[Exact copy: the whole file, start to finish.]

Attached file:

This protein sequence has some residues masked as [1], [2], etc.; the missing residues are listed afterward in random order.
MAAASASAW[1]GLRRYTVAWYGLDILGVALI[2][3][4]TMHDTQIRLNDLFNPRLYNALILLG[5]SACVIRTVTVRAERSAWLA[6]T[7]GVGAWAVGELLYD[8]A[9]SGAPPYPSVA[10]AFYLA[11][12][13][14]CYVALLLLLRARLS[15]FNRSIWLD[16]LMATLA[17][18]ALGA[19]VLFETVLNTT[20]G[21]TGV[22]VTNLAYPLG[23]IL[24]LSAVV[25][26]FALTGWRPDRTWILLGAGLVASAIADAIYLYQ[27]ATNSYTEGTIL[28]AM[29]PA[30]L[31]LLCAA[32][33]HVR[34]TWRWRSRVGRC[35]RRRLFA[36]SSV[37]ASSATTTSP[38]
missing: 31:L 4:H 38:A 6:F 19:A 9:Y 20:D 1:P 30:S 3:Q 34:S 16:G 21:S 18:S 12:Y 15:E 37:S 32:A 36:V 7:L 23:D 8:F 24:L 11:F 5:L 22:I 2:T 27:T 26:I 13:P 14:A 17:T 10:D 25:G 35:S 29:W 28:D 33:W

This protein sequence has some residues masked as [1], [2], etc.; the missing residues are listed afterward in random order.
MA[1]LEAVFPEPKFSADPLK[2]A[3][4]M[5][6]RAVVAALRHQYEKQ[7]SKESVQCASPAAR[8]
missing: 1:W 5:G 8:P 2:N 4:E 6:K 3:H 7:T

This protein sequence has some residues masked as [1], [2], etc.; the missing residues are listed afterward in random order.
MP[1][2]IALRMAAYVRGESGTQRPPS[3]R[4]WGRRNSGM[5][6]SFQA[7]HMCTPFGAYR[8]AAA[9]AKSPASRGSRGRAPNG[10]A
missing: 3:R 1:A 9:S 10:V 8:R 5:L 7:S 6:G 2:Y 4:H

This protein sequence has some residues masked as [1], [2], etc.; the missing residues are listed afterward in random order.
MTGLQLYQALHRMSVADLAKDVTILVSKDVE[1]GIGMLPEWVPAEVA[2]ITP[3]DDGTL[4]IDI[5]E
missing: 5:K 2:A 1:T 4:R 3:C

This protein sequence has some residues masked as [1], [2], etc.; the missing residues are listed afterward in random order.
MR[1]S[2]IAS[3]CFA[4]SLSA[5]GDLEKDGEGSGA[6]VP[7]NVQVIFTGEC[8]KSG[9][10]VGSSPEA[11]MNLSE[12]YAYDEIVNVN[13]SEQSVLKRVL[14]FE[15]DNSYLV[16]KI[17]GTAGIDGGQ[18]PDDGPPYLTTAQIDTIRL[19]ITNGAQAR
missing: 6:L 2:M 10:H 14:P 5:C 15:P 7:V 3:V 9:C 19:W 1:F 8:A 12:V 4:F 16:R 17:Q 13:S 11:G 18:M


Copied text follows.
This protein sequence has some residues masked as [1], [2], etc.; the missing residues are listed afterward in random order.
MAAASASAW[1]GLRRYTVAWYGLDILGVALI[2][3][4]TMHDTQIRLNDLFNPRLYNALILLG[5]SACVIRTVTVRAERSAWLA[6]T[7]GVGAWAVGELLYD[8]A[9]SGAPPYPSVA[10]AFYLA[11][12][13][14]CYVALLLLLRARLS[15]FNRSIWLD[16]LMATLA[17][18]ALGA[19]VLFETVLNTT[20]G[21]TGV[22]VTNLAYPLG[23]IL[24]LSAVV[25][26]FALTGWRPDRTWILLGAGLVASAIADAIYLYQ[27]ATNSYTEGTIL[28]AM[29]PA[30]L[31]LLCAA[32][33]HVR[34]TWRWRSRVGRC[35]RRRLFA[36]SSV[37]ASSATTTSP[38]
missing: 31:L 4:H 38:A 6:F 19:A 9:Y 20:D 1:P 30:S 3:Q 34:S 16:G 21:S 18:S 12:Y 15:E 37:S 32:A 36:V 7:L 23:D 8:F 24:L 11:F 5:L 22:I 2:T 27:T 26:I 13:P 14:A 17:T 10:D 25:G 35:S 29:W 28:D 33:W

This protein sequence has some residues masked as [1], [2], etc.; the missing residues are listed afterward in random order.
MA[1]LEAVFPEPKFSADPLK[2]A[3][4]M[5][6]RAVVAALRHQYEKQ[7]SKESVQCASPAAR[8]
missing: 1:W 5:G 8:P 2:N 4:E 6:K 3:H 7:T

This protein sequence has some residues masked as [1], [2], etc.; the missing residues are listed afterward in random order.
MP[1][2]IALRMAAYVRGESGTQRPPS[3]R[4]WGRRNSGM[5][6]SFQA[7]HMCTPFGAYR[8]AAA[9]AKSPASRGSRGRAPNG[10]A
missing: 3:R 1:A 9:S 10:V 8:R 5:L 7:S 6:G 2:Y 4:H

This protein sequence has some residues masked as [1], [2], etc.; the missing residues are listed afterward in random order.
MTGLQLYQALHRMSVADLAKDVTILVSKDVE[1]GIGMLPEWVPAEVA[2]ITP[3]DDGTL[4]IDI[5]E
missing: 5:K 2:A 1:T 4:R 3:C

This protein sequence has some residues masked as [1], [2], etc.; the missing residues are listed afterward in random order.
MR[1]S[2]IAS[3]CFA[4]SLSA[5]GDLEKDGEGSGA[6]VP[7]NVQVIFTGEC[8]KSG[9][10]VGSSPEA[11]MNLSE[12]YAYDEIVNVN[13]SEQSVLKRVL[14]FE[15]DNSYLV[16]KI[17]GTAGIDGGQ[18]PDDGPPYLTTAQIDTIRL[19]ITNGAQAR
missing: 6:L 2:M 10:H 14:P 5:C 15:P 7:V 3:V 9:C 19:W 1:F 8:A 12:V 4:F 16:R 17:Q 13:S 11:G 18:M